Tag Archives: mental health

What can we learn from Eighth Grade?

This image has an empty alt attribute; its file name is pool-party-e1557175344515.jpg

I watched Eighth Grade last week. It’s a cracker of a film – and it has Enya in the soundtrack (personal teenage fave). One of the things I liked so much was how brilliantly it captures the awkwardness that I remember from a lot of situations you have to endure as a teenager. There’s a great example of this in a pool party that the main character goes to – and the whispered phone call she makes to her dad to come and get her.

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What were you like at 17?

Me at 17 before my Saturday job at Boots The Chemist made me dye my hair back

When I was 17 I was living at home and going to Sixth Form in Devon. My friend Soph had passed her driving test and a carload of us used to go round the country lanes at night in her mum’s car listening to Velvet Pants by Propellerheads. Then we’d all go and get a take-away pizza. Smells of that era that take me right back include Lynx, Archers, CK One and Paco Rabane. Top nostalgic tastes are Pernod & Black (thanks to Han who loved it), scampi fries and cheesy chips.

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How do teachers’ worries about student mental health fit with the research data?

feliphe-schiarolli-445578-unsplash.jpgLast week results from a survey of over 8000 teachers carried out by the National Education Union were released during their annual conference.

The survey included four questions about mental health, asking teachers if they thought there had been an increase in mental health problems since 2017, what provision they had to support young people with mental health problems, what prevents them from supporting children with mental health problems fully, and what mental health training they had had.

The views of the teachers are interesting by themselves, but how do their opinions compare to other sources of evidence
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Anti-exorcism

rosaryAn article in the Telegraph today interviews Dr Gallagher, a psychiatrist based in the US, all about how he thinks demonic possession is real and exorcism can be helpful.

The article doesn’t give any alternative point of view, or ask Dr Gallagher any particularly challenging questions, so it’s possible to read it and think it’s not that controversial. Continue reading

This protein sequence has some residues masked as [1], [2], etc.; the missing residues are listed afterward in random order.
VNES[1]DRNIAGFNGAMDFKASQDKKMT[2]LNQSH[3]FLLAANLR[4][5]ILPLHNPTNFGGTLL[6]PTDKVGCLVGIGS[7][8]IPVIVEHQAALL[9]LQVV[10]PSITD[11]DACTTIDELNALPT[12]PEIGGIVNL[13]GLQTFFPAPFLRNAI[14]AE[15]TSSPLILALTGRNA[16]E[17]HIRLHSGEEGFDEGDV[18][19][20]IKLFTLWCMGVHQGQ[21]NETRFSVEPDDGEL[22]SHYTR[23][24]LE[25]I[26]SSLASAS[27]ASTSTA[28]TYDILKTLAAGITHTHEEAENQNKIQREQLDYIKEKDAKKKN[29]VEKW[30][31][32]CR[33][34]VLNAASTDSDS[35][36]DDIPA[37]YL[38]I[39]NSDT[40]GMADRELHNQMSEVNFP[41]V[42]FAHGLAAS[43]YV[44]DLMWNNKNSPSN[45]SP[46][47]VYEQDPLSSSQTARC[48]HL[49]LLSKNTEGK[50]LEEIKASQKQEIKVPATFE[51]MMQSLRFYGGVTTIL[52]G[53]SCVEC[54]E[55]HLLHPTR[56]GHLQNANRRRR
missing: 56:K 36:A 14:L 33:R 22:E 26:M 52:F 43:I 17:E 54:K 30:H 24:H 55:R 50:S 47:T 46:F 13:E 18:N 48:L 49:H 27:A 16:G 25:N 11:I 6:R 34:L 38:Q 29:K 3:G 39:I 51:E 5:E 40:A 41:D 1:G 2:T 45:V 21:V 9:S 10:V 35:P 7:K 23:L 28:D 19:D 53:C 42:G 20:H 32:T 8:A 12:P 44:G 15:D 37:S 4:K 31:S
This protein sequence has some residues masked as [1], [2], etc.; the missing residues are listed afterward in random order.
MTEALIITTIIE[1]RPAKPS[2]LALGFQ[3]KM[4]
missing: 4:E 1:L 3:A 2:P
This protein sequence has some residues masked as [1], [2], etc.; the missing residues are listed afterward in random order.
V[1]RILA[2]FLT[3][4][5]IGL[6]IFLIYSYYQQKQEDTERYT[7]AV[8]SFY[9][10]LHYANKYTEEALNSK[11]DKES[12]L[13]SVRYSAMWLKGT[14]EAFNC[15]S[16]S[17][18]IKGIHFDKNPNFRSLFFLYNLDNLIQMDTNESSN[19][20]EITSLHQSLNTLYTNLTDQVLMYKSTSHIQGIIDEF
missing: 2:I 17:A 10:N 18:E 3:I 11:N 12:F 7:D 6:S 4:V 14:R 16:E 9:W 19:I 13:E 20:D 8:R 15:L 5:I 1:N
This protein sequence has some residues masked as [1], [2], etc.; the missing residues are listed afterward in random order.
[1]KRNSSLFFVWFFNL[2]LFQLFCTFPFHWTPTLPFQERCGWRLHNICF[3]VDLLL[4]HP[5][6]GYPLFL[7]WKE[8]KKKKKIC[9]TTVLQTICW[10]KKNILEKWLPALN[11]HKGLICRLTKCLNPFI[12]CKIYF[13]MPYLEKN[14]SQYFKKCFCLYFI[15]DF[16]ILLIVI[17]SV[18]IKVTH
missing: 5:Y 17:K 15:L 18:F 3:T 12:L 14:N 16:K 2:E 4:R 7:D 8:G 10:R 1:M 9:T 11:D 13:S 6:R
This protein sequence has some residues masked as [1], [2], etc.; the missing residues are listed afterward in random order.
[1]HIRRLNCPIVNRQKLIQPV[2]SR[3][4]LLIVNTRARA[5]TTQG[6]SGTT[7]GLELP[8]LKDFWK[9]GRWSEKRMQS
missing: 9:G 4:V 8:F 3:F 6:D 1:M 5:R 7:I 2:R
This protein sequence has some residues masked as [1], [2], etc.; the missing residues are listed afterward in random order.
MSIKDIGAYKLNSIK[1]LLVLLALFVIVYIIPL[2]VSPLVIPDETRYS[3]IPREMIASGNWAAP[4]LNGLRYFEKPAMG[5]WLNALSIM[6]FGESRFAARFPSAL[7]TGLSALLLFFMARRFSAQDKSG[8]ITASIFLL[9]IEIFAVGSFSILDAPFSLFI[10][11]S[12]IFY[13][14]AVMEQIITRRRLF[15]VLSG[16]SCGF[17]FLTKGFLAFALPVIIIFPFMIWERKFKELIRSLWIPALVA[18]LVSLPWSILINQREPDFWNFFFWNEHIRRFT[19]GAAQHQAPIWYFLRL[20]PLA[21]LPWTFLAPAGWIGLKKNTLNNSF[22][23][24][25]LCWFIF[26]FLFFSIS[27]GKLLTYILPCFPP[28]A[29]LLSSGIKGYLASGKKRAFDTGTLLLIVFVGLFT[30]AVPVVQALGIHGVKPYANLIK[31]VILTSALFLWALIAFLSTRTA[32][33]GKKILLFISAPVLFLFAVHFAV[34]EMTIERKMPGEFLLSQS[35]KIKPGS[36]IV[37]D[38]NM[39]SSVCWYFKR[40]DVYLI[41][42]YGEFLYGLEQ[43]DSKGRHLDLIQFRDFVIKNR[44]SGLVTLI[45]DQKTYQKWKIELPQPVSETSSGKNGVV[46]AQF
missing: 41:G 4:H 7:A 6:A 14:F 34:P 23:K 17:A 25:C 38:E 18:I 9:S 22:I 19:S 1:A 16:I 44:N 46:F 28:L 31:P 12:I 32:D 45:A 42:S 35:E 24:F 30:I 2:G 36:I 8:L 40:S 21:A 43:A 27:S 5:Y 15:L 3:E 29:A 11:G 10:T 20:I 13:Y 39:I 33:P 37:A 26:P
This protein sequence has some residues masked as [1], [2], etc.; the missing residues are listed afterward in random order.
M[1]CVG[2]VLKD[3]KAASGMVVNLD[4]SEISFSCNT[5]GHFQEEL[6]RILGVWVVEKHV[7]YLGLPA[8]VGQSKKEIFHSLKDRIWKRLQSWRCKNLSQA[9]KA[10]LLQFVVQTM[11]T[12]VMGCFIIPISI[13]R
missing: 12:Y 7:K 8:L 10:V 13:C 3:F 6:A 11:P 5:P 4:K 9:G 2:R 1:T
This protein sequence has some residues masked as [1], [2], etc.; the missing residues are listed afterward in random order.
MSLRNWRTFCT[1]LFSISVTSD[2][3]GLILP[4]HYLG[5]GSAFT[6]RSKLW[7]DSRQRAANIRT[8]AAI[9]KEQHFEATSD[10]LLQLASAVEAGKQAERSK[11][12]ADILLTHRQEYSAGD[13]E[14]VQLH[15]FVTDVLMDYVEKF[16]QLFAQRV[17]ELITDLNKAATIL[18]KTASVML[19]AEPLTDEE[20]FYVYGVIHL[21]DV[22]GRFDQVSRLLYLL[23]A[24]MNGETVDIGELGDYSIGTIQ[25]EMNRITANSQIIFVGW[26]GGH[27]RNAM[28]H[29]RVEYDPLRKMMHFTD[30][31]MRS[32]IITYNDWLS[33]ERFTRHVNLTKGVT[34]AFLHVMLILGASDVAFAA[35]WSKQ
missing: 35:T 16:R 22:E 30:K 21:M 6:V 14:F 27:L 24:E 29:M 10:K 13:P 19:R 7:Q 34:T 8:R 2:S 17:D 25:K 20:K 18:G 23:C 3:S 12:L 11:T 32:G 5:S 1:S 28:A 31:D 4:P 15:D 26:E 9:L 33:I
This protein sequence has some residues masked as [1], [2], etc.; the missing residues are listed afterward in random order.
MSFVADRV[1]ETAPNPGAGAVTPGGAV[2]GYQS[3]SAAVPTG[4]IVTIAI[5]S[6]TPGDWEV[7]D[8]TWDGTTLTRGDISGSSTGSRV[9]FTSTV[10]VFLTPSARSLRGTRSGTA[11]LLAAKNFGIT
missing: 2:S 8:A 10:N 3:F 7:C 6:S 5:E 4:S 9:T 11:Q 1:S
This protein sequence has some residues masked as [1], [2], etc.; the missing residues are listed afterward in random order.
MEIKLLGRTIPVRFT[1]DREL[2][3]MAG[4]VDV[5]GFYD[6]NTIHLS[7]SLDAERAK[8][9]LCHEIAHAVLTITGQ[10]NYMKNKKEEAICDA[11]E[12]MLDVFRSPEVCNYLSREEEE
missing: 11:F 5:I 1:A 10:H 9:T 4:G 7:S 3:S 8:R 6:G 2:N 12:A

Cuts and knives

knife“This is a complex crime and you cannot arrest your way out of it,” said Amber Rudd this morning on Radio 4’s Today programme, as she talked about the rise in knife crime in young people in London.

I couldn’t agree more that arresting our way out of this is not the answer. But then what is? The rise of violent crime in London’s youth is complex, although sadly not surprising. Continue reading

Not enough mental health services to go round for young people

nspccOver 100,000 children referred to local mental health services in England have been rejected for treatment in the last two years. Figures requested from NHS Trusts by the NSPCC, released today, show that an average of 150 referrals a day are turned away from NHS children’s mental health services, despite Childline reporting record numbers of calls. From a total of 652,023 cases referred to child and adolescent mental health services (CAMHS), 109,613 children were turned away. The NSPCC has called on Government to focus on early intervention to reduce numbers who reach crisis point. Continue reading

World Mental Health Day

blueprint coverToday is World Mental Health Day. I haven’t written on this blog for ages – I’m sorry for the radio silence – but World Mental Health Day has got me back on here. I have been working on a couple of other things which are available or nearly available to read if you’re interested. I’ve written a piece for The Guardian on trauma which you can see here. I’ve also been working on a bigger project this last year or so – a book about child development – all the juicy experiments and theories that I think would be really useful for everyone to know about – and it’s coming out in March. It’s called Blueprint: How Our Childhood Makes Us Who We Are and it’s available for pre-order on Amazon which is both exciting and terrifying. Continue reading